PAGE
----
People talk about how some people need more positive affirmation than others.

In my experience, this sort of statement serves as an excuse to neglect people.

On the one hand, you have people who are perceived to need more positive affirmation than others. The way that this statement is often used, however, is that the “others” who don’t need as much, would be preferable or are more complete in and of themselves. This assessment is not necessarily fair to those who are perceived as needing more positive affirmation, because everyone is on different stages of their journeys of self-esteem, not to mention the fact that everyone has different days and situations in which their self-esteem falters. Some people are better able to put themselves in a position where they are confident in their abilities to carry out the task; some people need to put themselves in a position that goes against what their natural (or nurtural) inclination would be. There’s such a variety of reasons that someone might need more positive affirmation than other people. Merely stating that some people need more than others is a way of dismissing it. If others are able to get what they need, so should these people be able to pick themselves up and get what they need as well. Bullshit.

On to the next hand. So on the other hand, you have people who are not perceived to need as much positive affirmation. The key is perception. And sometimes that perception is correct and they don’t need positive affirmation. Sometimes they do need it, but they know better than to be perceived as needy, because look where it got those other folks. But who does positive affirmation of something well-done hurt?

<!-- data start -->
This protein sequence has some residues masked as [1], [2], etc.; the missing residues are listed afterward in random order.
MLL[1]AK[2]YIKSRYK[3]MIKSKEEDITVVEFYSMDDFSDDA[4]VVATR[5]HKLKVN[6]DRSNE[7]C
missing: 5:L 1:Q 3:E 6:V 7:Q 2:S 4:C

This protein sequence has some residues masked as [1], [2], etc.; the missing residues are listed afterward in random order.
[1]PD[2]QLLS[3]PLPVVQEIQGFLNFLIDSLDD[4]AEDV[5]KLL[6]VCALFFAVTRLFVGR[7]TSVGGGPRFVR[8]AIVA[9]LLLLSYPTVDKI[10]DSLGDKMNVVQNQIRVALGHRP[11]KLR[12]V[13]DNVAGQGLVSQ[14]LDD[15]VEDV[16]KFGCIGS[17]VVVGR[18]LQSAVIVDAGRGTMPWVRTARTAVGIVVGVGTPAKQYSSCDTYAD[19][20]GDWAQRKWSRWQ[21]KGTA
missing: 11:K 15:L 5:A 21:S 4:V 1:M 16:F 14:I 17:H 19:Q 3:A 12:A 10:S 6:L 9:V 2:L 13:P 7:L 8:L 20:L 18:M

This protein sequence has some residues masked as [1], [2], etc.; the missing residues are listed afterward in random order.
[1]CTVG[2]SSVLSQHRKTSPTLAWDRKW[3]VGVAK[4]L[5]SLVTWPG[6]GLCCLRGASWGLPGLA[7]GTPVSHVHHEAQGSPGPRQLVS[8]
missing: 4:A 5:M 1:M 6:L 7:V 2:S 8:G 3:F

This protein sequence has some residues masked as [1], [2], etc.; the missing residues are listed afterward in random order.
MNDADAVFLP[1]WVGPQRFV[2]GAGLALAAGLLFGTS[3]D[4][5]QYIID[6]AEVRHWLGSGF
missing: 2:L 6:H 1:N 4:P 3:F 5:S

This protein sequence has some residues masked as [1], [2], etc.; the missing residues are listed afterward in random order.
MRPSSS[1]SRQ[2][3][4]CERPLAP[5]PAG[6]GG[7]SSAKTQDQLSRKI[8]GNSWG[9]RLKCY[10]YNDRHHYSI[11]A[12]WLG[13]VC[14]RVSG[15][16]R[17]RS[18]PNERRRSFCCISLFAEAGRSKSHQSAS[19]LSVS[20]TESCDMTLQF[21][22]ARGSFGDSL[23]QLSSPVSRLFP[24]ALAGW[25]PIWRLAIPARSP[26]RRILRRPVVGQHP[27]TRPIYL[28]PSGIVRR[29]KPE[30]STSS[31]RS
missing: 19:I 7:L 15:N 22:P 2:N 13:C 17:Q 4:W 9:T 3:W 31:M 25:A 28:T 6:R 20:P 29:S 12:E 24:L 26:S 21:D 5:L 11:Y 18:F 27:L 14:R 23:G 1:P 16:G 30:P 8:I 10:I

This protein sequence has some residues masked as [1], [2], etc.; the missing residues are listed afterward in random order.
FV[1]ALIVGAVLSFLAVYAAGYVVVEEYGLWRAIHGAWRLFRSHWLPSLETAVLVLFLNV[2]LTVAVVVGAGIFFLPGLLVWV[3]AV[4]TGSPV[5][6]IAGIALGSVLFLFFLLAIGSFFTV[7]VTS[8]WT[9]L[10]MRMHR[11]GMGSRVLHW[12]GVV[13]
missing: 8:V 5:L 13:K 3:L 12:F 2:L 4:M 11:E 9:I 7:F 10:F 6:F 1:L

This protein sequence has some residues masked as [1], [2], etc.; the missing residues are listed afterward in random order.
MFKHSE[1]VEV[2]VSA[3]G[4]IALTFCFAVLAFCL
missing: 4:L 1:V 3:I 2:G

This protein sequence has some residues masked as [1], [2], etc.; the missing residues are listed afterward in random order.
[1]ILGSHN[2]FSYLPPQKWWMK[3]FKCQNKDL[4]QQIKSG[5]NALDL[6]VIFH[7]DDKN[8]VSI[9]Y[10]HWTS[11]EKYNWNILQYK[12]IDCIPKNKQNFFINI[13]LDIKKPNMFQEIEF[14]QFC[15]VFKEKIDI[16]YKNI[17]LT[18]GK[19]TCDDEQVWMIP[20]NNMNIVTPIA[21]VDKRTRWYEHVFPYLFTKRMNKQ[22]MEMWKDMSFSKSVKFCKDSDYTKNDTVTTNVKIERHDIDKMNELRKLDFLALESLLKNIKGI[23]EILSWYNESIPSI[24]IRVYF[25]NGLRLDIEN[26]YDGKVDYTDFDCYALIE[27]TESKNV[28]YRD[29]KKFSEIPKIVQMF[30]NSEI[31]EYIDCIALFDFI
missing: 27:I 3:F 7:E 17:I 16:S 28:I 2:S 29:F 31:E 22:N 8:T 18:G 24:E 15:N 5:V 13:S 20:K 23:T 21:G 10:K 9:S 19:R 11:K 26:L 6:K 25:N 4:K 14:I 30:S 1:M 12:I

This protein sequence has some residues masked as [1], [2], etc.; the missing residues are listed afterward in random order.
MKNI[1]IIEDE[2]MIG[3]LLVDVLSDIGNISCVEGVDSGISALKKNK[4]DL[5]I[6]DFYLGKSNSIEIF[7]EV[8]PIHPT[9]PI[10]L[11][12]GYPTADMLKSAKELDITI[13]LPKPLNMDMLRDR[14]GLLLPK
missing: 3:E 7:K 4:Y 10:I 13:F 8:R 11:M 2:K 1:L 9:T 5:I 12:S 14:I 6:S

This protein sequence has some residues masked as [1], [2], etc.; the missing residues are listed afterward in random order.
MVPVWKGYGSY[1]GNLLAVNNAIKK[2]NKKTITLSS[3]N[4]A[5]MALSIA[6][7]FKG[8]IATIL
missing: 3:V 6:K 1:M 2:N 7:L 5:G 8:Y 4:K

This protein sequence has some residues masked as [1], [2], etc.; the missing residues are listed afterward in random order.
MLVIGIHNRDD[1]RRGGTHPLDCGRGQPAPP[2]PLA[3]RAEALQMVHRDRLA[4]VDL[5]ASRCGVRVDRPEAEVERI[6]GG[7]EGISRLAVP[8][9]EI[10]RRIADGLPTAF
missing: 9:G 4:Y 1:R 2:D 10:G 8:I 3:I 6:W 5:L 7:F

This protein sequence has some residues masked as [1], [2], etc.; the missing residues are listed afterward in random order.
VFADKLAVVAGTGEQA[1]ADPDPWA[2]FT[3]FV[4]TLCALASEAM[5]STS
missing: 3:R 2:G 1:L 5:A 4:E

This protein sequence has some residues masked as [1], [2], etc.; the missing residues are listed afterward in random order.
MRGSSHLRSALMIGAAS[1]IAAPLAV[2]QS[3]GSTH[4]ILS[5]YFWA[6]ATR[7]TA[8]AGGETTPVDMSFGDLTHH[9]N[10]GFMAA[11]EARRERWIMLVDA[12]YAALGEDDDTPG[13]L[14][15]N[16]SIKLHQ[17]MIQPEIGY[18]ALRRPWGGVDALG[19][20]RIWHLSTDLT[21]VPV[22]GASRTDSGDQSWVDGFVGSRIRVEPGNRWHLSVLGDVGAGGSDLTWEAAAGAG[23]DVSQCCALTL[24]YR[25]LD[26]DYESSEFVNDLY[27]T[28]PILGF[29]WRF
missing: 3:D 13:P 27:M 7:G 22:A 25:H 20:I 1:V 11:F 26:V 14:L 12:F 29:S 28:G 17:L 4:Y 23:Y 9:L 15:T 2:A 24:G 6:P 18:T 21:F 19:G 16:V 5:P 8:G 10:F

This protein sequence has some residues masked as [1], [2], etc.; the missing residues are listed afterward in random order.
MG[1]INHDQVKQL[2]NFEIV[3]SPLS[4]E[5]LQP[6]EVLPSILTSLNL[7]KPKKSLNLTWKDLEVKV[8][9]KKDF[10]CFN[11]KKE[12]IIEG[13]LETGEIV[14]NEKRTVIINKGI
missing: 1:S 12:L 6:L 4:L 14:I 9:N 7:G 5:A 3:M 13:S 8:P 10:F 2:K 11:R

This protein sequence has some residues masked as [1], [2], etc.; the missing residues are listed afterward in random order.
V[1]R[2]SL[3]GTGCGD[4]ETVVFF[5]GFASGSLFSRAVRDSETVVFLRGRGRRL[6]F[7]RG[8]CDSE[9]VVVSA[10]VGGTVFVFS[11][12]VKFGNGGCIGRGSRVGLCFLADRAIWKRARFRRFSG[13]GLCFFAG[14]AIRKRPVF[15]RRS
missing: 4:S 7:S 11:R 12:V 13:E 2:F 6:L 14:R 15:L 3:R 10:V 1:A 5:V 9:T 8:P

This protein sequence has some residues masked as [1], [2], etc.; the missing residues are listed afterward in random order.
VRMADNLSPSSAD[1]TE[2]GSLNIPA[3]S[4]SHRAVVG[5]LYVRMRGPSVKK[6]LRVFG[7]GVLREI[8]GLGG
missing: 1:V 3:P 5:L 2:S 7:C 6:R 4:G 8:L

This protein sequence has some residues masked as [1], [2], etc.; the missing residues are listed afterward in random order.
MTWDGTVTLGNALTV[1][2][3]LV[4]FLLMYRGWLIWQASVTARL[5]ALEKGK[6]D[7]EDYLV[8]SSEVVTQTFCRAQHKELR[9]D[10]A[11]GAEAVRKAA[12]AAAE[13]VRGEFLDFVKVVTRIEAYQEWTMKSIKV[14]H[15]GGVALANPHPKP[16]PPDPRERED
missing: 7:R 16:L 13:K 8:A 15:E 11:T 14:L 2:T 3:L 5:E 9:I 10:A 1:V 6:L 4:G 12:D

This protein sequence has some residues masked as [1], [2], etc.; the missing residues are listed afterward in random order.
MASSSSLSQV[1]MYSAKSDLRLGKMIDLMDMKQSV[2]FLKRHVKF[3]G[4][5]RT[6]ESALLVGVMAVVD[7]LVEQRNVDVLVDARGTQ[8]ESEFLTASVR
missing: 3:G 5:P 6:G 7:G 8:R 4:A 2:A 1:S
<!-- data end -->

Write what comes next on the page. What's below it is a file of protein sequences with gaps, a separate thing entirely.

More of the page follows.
I’ll tell you what does hurt, though: false positive affirmations. No matter where you fall on the level of internal to external sourcing of affirmation, false praise is harmful.

If someone realizes the praise is false, you have set them up to believe that praise is false. Now, even justified praise will be met with increased skepticism. That increased skepticism blocks the benefit of the praise; the person will gain less from the affirmation. In other words, they will be left needing more in cases where that simple affirmation was all they should have needed. The suspicion further harms by way of the added negativity of the thought, “Are they lying to me?” and not just that but, “Do they perceive me as weak, less than, or worthless?” And what’s worse, this skepticism, suspicion, and negativity can become associated with receiving praise or positive affirmation from anyone, even people formerly trusted. And the more praise received, the more times that negative message of, “They are saying this because they see you as weak and needing this affirmation,” can get repeated. It doesn’t always. But it sometimes does.

It is better not to praise than to praise falsely. It is better not to lie. By falsely praising someone or something, we create the “problem” we were trying to sweep under the rug.

If someone is stressed about a mistake, don’t lie and say that everything is fine. But do tell the truth and say, “Mistakes happen. This happened. We will deal with it; you can deal with it,” etc. (if it is true, which it likely is, except in extreme circumstances).

If someone says that people need more positive affirmations nowadays than they used to, I try to shrug it off. Everyone can benefit from being acknowledged with genuine appreciation. It’s when people start rattling off positive nonsense that praise becomes toxic.

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